From the observatory reopening, Dr. Whitson met with Middle School Robotics Team students and Middle School Coordinator of Educational Technology Ms. Ana Nystedt to discuss their research projects and LEGO robots in the Makerspace. The students also discussed the LEGO Robotic competition theme, “Into Orbit,” with Dr. Whitson.
Dr. Caswell also spent the day touring the school, visiting different classes and talking with students. She took the afternoon to speak to the AP Computer Science class about her role at Blue Origins, a private commercial spaceflight company, and the prospects of using computer science to automate the company’s flights completely.
In the afternoon, IBM and NASA guests, as well as Sacred Heart Science and Broadcast Journalism faculty, had the opportunity to eat lunch with Dr. Whitson in the McLaughlin Gallery. The faculty spoke with Dr. Whitson and asked questions about different fields of science. After lunch, NBC interviewed Dr. Whitson in Mrs. Hayes’ office. This interview was for a future segment of “The Drink” for NBC Nightly News with Mrs. Snow. Dr. Whitson, unable to have carbonated drinks in space, returned to Earth and requested a Diet Pepsi with a lemon slice. The Upper School Broadcast Journalism students from “Today from the Heart” were able to watch this interview. They also had an opportunity to interview Dr. Whitson.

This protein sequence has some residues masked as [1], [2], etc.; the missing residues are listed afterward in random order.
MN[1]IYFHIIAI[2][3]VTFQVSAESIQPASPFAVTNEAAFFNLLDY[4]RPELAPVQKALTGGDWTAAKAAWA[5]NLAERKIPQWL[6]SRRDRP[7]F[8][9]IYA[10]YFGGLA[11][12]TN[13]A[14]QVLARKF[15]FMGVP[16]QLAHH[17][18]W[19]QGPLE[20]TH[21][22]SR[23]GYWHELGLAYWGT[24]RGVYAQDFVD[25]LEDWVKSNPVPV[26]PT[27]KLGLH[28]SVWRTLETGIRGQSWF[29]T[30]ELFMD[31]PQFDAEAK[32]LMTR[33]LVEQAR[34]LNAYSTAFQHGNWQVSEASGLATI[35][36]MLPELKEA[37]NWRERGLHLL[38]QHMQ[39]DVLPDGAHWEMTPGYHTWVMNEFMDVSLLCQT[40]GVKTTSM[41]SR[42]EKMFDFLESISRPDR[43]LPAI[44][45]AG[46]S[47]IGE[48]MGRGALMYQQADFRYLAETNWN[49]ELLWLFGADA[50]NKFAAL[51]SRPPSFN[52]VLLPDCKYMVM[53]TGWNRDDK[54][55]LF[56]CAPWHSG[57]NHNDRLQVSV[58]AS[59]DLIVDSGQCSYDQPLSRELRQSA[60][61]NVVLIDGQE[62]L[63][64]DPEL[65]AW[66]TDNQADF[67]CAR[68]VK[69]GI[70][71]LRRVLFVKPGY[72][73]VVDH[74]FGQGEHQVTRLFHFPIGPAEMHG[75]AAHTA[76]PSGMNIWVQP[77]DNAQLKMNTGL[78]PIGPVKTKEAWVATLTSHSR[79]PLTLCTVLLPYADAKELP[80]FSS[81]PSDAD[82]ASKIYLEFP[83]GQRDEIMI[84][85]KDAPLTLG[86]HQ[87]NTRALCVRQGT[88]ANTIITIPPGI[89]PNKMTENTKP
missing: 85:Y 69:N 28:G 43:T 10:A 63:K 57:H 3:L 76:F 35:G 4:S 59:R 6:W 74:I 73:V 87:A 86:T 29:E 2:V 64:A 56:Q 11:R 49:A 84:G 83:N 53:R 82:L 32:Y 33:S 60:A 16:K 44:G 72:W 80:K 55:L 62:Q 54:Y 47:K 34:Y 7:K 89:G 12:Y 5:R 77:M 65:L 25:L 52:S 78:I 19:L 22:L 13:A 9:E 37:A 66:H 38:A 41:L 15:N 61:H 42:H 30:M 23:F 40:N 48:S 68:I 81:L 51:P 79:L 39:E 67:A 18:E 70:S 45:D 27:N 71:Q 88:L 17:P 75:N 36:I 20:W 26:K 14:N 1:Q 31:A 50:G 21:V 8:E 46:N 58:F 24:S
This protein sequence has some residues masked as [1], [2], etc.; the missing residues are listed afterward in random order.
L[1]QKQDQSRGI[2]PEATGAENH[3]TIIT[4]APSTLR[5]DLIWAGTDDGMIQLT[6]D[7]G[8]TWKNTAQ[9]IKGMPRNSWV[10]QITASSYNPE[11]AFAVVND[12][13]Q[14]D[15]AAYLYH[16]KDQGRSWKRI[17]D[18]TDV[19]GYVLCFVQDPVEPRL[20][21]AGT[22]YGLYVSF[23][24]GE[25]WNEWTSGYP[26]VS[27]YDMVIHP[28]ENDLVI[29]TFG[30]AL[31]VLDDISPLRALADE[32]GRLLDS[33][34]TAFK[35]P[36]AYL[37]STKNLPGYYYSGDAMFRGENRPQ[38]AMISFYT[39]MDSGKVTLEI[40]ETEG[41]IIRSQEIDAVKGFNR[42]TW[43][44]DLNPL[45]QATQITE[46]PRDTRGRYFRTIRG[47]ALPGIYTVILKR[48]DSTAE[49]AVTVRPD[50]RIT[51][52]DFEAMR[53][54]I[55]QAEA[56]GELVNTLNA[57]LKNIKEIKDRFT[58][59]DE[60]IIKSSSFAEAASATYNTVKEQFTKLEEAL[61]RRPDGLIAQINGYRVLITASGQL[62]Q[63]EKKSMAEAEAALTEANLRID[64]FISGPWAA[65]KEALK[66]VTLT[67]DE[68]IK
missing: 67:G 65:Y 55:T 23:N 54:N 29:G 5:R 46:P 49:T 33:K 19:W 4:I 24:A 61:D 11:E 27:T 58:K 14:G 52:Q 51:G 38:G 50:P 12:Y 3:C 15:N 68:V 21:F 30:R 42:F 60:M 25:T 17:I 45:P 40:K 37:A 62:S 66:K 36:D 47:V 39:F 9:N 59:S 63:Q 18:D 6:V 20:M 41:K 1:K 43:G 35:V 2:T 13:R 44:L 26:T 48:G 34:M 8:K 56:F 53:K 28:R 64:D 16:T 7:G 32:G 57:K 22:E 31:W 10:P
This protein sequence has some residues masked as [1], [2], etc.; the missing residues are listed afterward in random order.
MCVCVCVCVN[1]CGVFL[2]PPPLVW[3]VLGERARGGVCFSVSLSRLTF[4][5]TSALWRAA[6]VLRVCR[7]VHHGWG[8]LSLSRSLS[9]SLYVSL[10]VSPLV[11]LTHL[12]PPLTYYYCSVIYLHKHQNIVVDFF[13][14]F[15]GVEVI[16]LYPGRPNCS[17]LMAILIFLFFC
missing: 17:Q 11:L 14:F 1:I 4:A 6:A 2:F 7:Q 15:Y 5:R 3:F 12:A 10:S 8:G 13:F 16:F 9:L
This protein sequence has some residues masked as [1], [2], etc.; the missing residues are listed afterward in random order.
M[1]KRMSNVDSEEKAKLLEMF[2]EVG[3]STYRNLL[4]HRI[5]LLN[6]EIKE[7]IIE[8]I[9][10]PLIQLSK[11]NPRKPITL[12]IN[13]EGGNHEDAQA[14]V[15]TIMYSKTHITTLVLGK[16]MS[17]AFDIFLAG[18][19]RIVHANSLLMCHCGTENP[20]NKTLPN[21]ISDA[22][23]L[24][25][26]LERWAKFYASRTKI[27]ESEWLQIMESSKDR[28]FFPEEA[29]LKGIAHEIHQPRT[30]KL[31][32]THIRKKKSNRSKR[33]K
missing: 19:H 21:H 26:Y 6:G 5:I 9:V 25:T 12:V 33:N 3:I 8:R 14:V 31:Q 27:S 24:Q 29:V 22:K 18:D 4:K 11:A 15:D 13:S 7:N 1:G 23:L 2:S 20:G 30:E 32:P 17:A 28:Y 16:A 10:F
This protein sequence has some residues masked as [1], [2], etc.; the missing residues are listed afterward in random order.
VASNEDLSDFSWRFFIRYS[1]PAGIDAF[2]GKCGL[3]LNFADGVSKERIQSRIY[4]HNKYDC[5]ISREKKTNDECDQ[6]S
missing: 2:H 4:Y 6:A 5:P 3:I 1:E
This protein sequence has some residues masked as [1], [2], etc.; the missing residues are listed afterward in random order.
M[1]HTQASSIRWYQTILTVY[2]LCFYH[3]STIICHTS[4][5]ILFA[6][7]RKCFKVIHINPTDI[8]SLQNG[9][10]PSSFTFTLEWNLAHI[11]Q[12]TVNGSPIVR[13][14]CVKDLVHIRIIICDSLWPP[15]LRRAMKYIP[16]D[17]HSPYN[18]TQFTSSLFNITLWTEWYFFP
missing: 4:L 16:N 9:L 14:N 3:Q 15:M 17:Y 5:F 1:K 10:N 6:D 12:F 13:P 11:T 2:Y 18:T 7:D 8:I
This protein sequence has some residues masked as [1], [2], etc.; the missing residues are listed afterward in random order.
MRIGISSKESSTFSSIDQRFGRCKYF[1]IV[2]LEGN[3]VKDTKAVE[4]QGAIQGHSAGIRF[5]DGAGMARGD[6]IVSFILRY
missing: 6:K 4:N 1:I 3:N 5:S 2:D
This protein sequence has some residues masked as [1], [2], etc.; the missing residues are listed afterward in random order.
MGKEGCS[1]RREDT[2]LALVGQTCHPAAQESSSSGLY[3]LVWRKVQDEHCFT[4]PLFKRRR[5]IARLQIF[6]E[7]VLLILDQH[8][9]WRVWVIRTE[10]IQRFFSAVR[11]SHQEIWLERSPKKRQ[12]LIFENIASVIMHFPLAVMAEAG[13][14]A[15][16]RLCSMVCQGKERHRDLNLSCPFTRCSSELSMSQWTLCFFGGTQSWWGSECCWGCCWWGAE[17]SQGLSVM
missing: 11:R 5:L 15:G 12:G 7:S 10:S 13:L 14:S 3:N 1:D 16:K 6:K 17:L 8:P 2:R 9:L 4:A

The Upper School newspaper, the King Street Chronicle, and the Middle School student blog, The Tiger Times, interviewed Dr. Whitson. The Broadcast Journalism students also interviewed Mrs. Snow, in the David J. Bloom Broadcast Suite for a future segment of “Today from the Heart.”
Sacred Heart invited IBM and NASA guests, as well as AP Science students, Science Research students, their families, and the Sacred Heart faculty, to have dinner with Dr. Whitson in Hayes Hall. After the reception, Mrs. Hayes invited students and families to “a star-studded conversation” with a panel of women and men, including Dr. Whitson, Ms. Greco, and Dr. Caswell, involved in STEAM fields in the Lennie and John de Csepel Theatre that night.
Other guests included Mr. Zachary Lemnios, an American scientist who leads Physical Sciences and Government programs for IBM, Ms. Mary Musolino, Upper School Science Teacher and Director of Sacred Heart’s Science Research Program, and Mr. Dan Barstow, senior educator and manager for the International Space Station and leader of the Space Station Explorer Program. The members of the panel shared their thoughts on the value of engaging girls in STEAM education.
Before the panel answered questions, Ms. Greco announced the partnering of NASA, IBM, and Sacred Heart to further women’s education in the STEAM field.
“We will move the needle in STEAM for the female population,” Ms. Greco said.
They also spoke about the importance of learning STEAM subjects and the different opportunities to expand beyond the classroom and into a career in the STEAM field.
“I never imagined being the first female chief of the astronaut office, but I kept doing things that challenged myself and I ended up getting roles that were even bigger and bigger,” said Dr. Whitson in an interview with the King Street Chronicle. “I encourage each of you to do the same in your lives, challenge yourself to do more than you think you can.”
As the day drew to an end, Dr. Whitson as well as students, their families, faculty, and IBM scientists walked to the newly re-opened observatory to star-gaze.
– Caroline Baranello, Arts and Entertainment Editor and Photo Editor
Featured Image by Caroline Baranello ’20